Legislature(2005 - 2006)BUTROVICH 205
02/22/2006 08:30 AM JUDICIARY
Download Mp3. <- Right click and save file as
* first hearing in first committee of referral
= bill was previously heard/scheduled
= bill was previously heard/scheduled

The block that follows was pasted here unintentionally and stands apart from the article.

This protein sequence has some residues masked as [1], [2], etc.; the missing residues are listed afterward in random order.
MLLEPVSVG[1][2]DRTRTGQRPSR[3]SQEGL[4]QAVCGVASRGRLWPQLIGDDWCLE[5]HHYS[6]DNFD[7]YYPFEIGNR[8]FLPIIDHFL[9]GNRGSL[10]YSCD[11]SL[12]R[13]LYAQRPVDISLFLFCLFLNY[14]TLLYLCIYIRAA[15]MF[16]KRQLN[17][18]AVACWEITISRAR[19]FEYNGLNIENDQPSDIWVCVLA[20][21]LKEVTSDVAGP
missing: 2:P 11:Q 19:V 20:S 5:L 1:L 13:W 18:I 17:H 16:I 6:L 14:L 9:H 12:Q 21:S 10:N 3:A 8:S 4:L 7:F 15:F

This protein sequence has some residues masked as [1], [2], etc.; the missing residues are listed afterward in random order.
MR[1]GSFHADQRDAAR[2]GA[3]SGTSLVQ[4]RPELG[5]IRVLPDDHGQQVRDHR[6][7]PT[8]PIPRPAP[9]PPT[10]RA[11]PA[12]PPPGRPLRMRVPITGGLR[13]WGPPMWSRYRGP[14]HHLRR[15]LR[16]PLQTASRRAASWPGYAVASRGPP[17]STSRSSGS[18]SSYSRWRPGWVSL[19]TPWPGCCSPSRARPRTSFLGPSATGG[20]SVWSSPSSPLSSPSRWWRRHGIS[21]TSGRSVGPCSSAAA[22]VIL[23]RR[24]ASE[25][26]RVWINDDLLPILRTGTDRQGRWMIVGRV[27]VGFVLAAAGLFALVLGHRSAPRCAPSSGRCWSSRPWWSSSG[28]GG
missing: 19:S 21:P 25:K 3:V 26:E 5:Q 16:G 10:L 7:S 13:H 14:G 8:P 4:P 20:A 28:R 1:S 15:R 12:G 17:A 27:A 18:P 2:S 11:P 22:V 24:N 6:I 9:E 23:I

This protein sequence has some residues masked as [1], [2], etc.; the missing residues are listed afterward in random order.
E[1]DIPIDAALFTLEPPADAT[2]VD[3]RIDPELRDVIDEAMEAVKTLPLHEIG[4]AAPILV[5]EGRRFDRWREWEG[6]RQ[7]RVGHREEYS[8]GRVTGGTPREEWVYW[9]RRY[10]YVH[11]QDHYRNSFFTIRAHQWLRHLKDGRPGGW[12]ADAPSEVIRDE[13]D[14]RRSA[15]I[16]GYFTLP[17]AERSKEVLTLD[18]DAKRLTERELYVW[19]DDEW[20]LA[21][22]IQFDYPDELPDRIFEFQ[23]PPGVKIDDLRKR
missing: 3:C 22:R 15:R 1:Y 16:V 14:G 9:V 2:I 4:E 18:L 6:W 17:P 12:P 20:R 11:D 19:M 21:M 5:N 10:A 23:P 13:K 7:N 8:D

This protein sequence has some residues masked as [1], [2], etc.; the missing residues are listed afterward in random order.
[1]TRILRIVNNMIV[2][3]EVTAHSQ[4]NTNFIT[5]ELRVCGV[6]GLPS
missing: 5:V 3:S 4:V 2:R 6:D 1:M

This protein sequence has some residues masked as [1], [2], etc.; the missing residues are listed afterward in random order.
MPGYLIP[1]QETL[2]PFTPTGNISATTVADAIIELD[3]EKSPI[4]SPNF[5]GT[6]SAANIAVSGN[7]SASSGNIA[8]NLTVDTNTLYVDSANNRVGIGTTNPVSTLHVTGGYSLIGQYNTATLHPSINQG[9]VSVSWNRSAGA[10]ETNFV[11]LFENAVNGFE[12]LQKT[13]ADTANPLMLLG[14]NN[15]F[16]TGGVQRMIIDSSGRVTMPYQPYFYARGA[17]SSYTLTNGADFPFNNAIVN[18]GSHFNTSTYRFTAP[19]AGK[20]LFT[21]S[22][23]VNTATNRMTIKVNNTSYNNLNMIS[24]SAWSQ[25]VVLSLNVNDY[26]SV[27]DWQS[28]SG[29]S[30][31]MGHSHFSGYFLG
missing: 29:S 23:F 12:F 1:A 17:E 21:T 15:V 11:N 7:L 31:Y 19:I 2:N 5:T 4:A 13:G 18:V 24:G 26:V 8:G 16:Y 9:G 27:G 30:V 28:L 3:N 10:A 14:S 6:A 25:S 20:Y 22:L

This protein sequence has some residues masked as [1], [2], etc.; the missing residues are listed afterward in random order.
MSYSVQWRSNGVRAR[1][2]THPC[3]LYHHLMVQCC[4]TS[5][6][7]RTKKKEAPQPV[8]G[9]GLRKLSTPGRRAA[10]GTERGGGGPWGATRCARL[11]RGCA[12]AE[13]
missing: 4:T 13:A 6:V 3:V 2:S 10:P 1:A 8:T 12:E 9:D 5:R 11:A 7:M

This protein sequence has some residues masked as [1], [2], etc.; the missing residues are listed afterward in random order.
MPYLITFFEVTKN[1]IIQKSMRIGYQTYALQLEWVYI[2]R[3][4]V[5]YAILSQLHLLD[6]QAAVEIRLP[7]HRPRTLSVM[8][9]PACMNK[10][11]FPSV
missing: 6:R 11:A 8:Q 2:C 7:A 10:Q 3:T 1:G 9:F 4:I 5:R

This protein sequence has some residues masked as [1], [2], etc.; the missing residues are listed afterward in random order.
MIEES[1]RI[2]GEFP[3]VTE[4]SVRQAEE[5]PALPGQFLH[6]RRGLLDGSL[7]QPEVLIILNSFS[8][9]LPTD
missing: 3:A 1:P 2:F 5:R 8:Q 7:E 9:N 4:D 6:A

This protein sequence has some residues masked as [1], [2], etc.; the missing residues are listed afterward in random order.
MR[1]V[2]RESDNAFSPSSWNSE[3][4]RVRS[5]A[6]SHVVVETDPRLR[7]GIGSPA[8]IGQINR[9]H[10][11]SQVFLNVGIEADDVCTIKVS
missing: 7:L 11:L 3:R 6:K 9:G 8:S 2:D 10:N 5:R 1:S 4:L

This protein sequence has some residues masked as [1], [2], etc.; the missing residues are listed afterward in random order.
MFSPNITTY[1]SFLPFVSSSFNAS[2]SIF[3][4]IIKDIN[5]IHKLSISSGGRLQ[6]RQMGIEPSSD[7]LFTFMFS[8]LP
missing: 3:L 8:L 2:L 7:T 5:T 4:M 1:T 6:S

SB 301-CHANGE OF VENUE IN CIVIL CASES 9:20:06 AM CHAIR RALPH SEEKINS announced SB 301 to be up for consideration. He informed the committee that the Department of Law (DOL) would testify on the bill at a later date. He opted to hear public testimony first. Senator Charlie Huggins joined the meeting. 9:21:44 AM BOB HAJOUKOVICH, President of Frontier Flying Service, testified in support of SB 301. He said liability insurance was a major cost component for his company. It has been his experience that judgments in lawsuits are heavily weighted on the plaintiff side. He cited an incident in Bethel in 2000, where the power steering component on an aircraft failed, causing the aircraft to run off the runway. Seventeen passengers were onboard and there were no injuries. An attorney representing six of the passengers wrote a demand letter asking for an early settlement of $75,000 each. The attorney indicated that Bethel juries were famous for awarding large settlements to the plaintiffs and that, if the case goes to trial they could easily award the plaintiffs six figures each. The claim ultimately settled out of court for $300,000. 9:24:21 AM MR. HAJOUKOVICH said last year there were zero fatalities in Part 135 and Part 121 operations. The public would be served by the reduction of costly litigation. 9:25:08 AM CHAIR SEEKINS asked Mr. Hajoukovich to repeat the attorney's description of the Bethel jury system. MR. HAJOUKOVICH read from the attorney's demand letter: As you may be aware, Bethel is a town whose jurists are used to awarding a lot of money for pain and suffering. For example, moved by subjective complaints of pain that allegedly disrupted their lives, a Bethel jury recently awarded five ladies $75,000 each following an accident where a cab driver tapped the ladies' vehicle at under 5 miles an hour. None of the ladies sought or received any medical treatment whatsoever, had no lost income, and were not claiming emotional distress. One of our attorneys is a pilot himself and has been successfully litigating airplane crashes for 22 years. He estimates that a Bethel jury would award six figures each to those passengers for the emotional distress damages alone. However, in the interest of compromise and early settlement, the passengers listed above would be willing to settle all claims for $75,000 each. 9:27:41 AM PETER KELLEY, insurance broker and president of Kelley Insurance Associates, testified in support of SB 301. He believes there is a precedent that places the plaintiff at an unfair advantage. He has seen where plaintiff's attorneys have sent insurance company adjusters demand letters with copies of very large jury awards for simple soft tissue cases in an attempt to strong-arm the company into settlements, which he feels is legal extortion. He cited a case where, on final approach, passengers experienced turbulence but the aircraft landed without incident. Some passengers filed a suit alleging that they feared for their life and suffered emotional distress. The insurance company settled for $7,500 for each passenger. He said underwriters are currently afraid to do business in Alaska and some refuse to do business in rural Alaska due to the potential high jury awards. 9:30:29 AM MR. KELLEY said SB 301 would level the playing field and attract new underwriters to the state. CHAIR SEEKINS said a rural newspaper reported that the problem was due to insurance companies sending poorly prepared young attorneys to handle the lawsuits. A Bethel attorney was quoted as saying the disparity in awards was due to ineptness, arrogant attitudes, or unprepared attorneys. He asked for the gentlemen to comment. MR. KELLEY said he has not witnessed that. MR. HAJOUKOVICH said he has seen the opposite. Insurance companies tend to send the best attorneys to handle the suits. 9:33:37 AM BRUCE MCGLASSEN, President of Grant Aviation, testified in support of SB 301. He has received threatening letters from attorneys in Bethel in particular; letters that threaten outrageous jury awards. Insurance companies have expressed an unwillingness to go to trial in Bethel despite the lack of merit for the plaintiff's cases and the history of awards made there. 9:35:54 AM MR. MCGLASSEN said a change of venue to the corporate headquarters in Anchorage would more likely result in a fair trial. 9:36:31 AM RICHARD HARDING, Senior Vice President, Peninsula Airways, Inc. (PenAir), testified in support of SB 301. He advised the committee that the cost of a large settlement would be devastating to PenAir and would have reverberations throughout the state. PenAir employs over 500 Alaskans and serves 36 locations with passenger and freight services. Several years ago PenAir withdrew service from Bethel primarily due to the inequity in the judicial system. PenAir transports almost 200,000 passengers each year and could now get sued for minor incidents due to the precedents set by the rural jury system. MR. HARDING continued the cost of settling claims in rural communities is significant and unnecessary. A corporation with headquarters in Point Barrow should not have to travel to Anchorage anymore than a corporation in Anchorage should have to travel to Point Barrow to defend itself. Federal law allows a corporate defendant to change the venue to their place of business and Alaska should do the same, he stated. 9:39:34 AM KAREN CASANOVAS, Executive Director, Alaska Air Carriers Association, testified in support of SB 301. She said the Association represents over 160 businesses including insurance companies, avionic suppliers, maintenance workers, aircraft manufacturers, consultants, attorneys, and airlines. SB 301 seeks to rectify the problems of the current system and would create an even playing field by allowing defendants the right to move the case to a different venue. Many companies around the state refuse to do business in remote jurisdictions due to potential expensive litigation. When an airline gets sued due to equipment malfunction, avionic suppliers get dragged into the litigation and that cost of doing business gets passed down to the flying public or shippers. Many insurance underwriters refuse to do business in Alaska due to the added expenses. 9:41:44 AM MS. CASANOVAS said the current system allows the plaintiff to choose the venue. SB 301 is neutral and would work to lower litigation costs and allow for cheaper, easier settling of cases. 9:43:29 AM MIKE HAGLAND, Secretary and Treasurer of Hagland Aviation Services, testified in support of SB 301. Hagland Aviation has been doing business in Western Alaska for 25 years and the company feels Alaska citizens are becoming more litigious due to the large awards handed down by rural juries. He agreed that people should be taken care of in the event of an accident but not for minor things such as fear during turbulence. He expressed support for being able to move the venue in pursuit of getting a fair trial. 9:45:12 AM KNEELAND TAYLOR, introduced himself as an attorney with a broad- based civil practice. He spoke about unintended consequences of the bill. He gave an example of a couple that lived together unmarried but financially linked. The couple's relationship ended and the woman had to file claims for stolen furniture, family heirlooms, handicrafts and for injuries sustained by the man. The bill exempts divorce, dissolution and custody cases but does not cover unmarried, financially linked couples. The bill would give the man absolute right to venue and require that the woman bring her claims to the city where the man now lives. 9:48:17 AM MR. TAYLOR cited an example involving a real estate deal gone sour in the MatSu Valley. One party sued another and the defendant subsequently filed a fraudulent claim in Nome. The third party defendant, under SB 301, could move the venue to Nome, and force the remaining parties to travel to Nome for the case trial. He said there are huge, unintended consequences of the bill and requested the that committee oppose it. 9:50:07 AM SENATOR THERRIAULT asked Mr. Taylor whether he has experienced any problems in the Bethel court system. MR. TAYLOR responded he handled a case in Bethel and the bill brings up a good point yet it would bring disaster to the civil system in many areas. He suggested the only people who are aware of the bill were people involved in the aviation industry. He agreed that insurance companies sometimes send arrogant "big- city lawyers" to small communities and juries tend to side with the hometown lawyer. 9:51:55 AM MR. TAYLOR added he is not disputing the appearance of disparity between Bethel juries and Anchorage jury verdicts. CHRIS SCHLUSS, attorney, testified against the bill. She informed the committee that the Alaska Action Trust wrote a position paper on the bill dealing largely with what they see as constitutional infirmities. She pointed out the committee was considering an enormous fix for a very limited problem. She said the federal system, as well as every state in the country, operates the same way as Alaska operates today and does not allow a defendant an absolute right to change venue. She gave many examples of unintended consequences of the bill, which would give any defendant the power to force plaintiffs to travel far out of the area where the situation occurred. She said under SB 301 a drunk driver who was in town for a meeting could injure a person in Fairbanks and that injured person could have to travel to Naknek to have their case heard. 9:55:17 AM MS. SCHLUSS said she represents women and children who are victims of rape and molestation. Under the current system, she is often successful in suing the offender and is able to do so because of the law that states criminals are not allowed to keep their personal property exempt. She said she is allowed to pursue this because she can keep the costs of litigation fairly well affordable. SB 301 would force she and her clients to travel extensively to a location chosen by the offender to have their day in court. She asked the committee to think about the issues in a broader manner. 9:57:51 AM MEG SIMONIAN, introduced herself as an attorney for a firm that does contract work, personal injury work, and business law contract work. She said SB 301 would change the current law, which says the claim should be brought at the place it arose. Judges have the ability to change a venue if impartiality is proved or when the interest of justice requires it. SB 301 would remove the ability of the judge to do that and put the power entirely with the defendant. She estimated that lawyers would find ways to make things extremely inconvenient for plaintiffs to get to court. She maintained that the bill could cause enormous impacts across spectrums of litigation, would increase litigation, and bog the courts. 10:00:36 AM MS. SIMONIAN asserted not all claims in Bethel result in plaintiff's verdicts. She agreed that an out-of-town lawyer is always at a disadvantage but SB 301 wouldn't necessarily fix that because it would just shift the disadvantage. She asked the committee members to think about the broad-based impact the bill would have. 10:02:21 AM CHAIR SEEKINS asked Ms. Simonian whether a provider or seller could limit venue for any civil action that is brought against them as part of the contract. MS. SIMONIAN said yes. CHAIR SEEKINS asked her whether a small airline, as condition of purchase of the ticket, is able to do so under contract law. MS. SIMONIAN said it is possible but there would be obstacles. There would be questions of adhesion where the person signing the contract would be aware that they were signing away certain rights. CHAIR SEEKINS commented he has seen sales contracts where venue is prescribed as a condition of the contract. He asked her to comment. MS. SIMONIAN said she was discussing that topic with colleagues earlier and is not sure of the restrictions on passenger adhesion contracts. She said it seems to be within the realm of a potential solution for what appears to be a special interest problem in limited areas of the state. 10:04:16 AM CHAIR SEEKINS asked Ms. Simonian whether the personal injury snow machine case in Bethel last week was brought against a Bethel business. MS. SIMONIAN said she understood it to be brought against a Bethel business. She said currently the court is the impartial arbitrator and maintained that SB 301 would bring about a battle between parties over venue. 10:06:14 AM SKIP DOOMERSHINE, electrician, testified that he was recently involved in a lawsuit that went to arbitration. The judge reviewed the facts of the case and stated the case, if tried in Anchorage, would have a value of zero dollars because the case lacked merit. Later during arbitration the judge insisted they settle for a six-figure amount. He feels there is something wrong with the rural judicial system. Threatening letters were received listing awards given in other cases and since he was personally named in the lawsuit, it was a frightening experience. His employer has ceased bidding for work in rural areas because of the risk of frivolous lawsuits. 10:09:01 AM MR. DOOMERSHINE said his specialty is doing bush runway lighting and so the decision by his employer personally affects him but it also affects residents and businesses that depend on good runway lighting. 10:09:31 AM SENATOR GUESS asked Mr. Doomershine the reason the arbiter recommended settlement. MR. DOOMERSHINE said the arbitrator was a retired superior court judge and she simply advised his employer that a rural community would probably award a tremendous amount of money. SENATOR GUESS asked Mr. Doomershine whether he or his employer tried to change the venue citing lack of impartial jury. MR. DOOMERSHINE said his employer went to great lengths to attempt to change the venue to Fairbanks but it was denied. 10:11:36 AM Senator French joined the meeting. PAUL LANTZ, General Manager of Dimond Electric, testified in support of SB 301. He said his company has been building infrastructure in Western Alaska for over 20 years through weather, logistics, and cultural challenges. They have chosen to draw the line at legal challenges. The company was taken to court in Bethel for a case that would never have seen the light of day anywhere else in Alaska, he stated. This issue presents a direct effect on economic development in the region surrounding Bethel. Infrastructure projects, improved communications, and improved transportation would provide many opportunities to the people in the region but contractors are shying away from accepting contracts in rural Alaska and Dimond Electric is one of them. 10:14:34 AM RUSS WINNER, Attorney, testified against the bill on behalf of Alaska Action Trust. SB 301 would allow defendants to automatically transfer venue to their home court. Virtually every state in the nation tries the case in the vicinity of where the harm has been done. It is an over-broad measure to address the legitimate concerns of the air carriers yet would have unintended consequences. He gave an example: If a Fairbanks resident is in an auto accident and is hit by a person from out of town, perhaps a village in Western Alaska, under this bill, if that Fairbanks resident filed suit in a Fairbanks court against that out of town defendant, the defendant would have the automatic right to transfer the case out of Fairbanks into a rural court. 10:19:50 AM MR. WINNER continued that he has tried cases in Bethel and knows most of the attorneys who practice there. He claimed that the defendants who find themselves in Bethel court hire lawyers who are out of tune to the differences between Bethel juries and other juries. In reference to previous testimony regarding threatening letters sent to defendants, he said, lawyers write those letters all the time. 10:22:31 AM MR. WINNER alerted committee members to a position paper that he faxed to Senator Seekins' office and wrapped up his testimony by stating SB 301 was unconstitutional and that defendants should be hiring local Bethel lawyers. 10:25:26 AM JERRY ROCK, President, Evergreen Aviation, testified in support of the bill. He cited a medical evacuation (med-evac) case in Kotzebue where a contractor was working on a road and a village elder was run over by a front-end loader as he was driving a four-wheeler through the construction site. The elder died during the med-evac flight. The family sued Evergreen Aviation for the death and the lawyer for the family told him that a Kotzebue jury would rule against the airline. The lawyer advised him to settle with the family. MR. ROCK said the bill would bring jury awards down and in turn help bring insurance costs down for contractors and air carriers as well. 10:28:46 AM SENATOR GUESS asked Mr. Rock whether he or his insurance company tried to change the venue citing lack of impartial jury. MR. ROCK said they settled out of court on both of the rural cases that they had. 10:29:22 AM CHAIR SEEKINS held SB 301 in committee.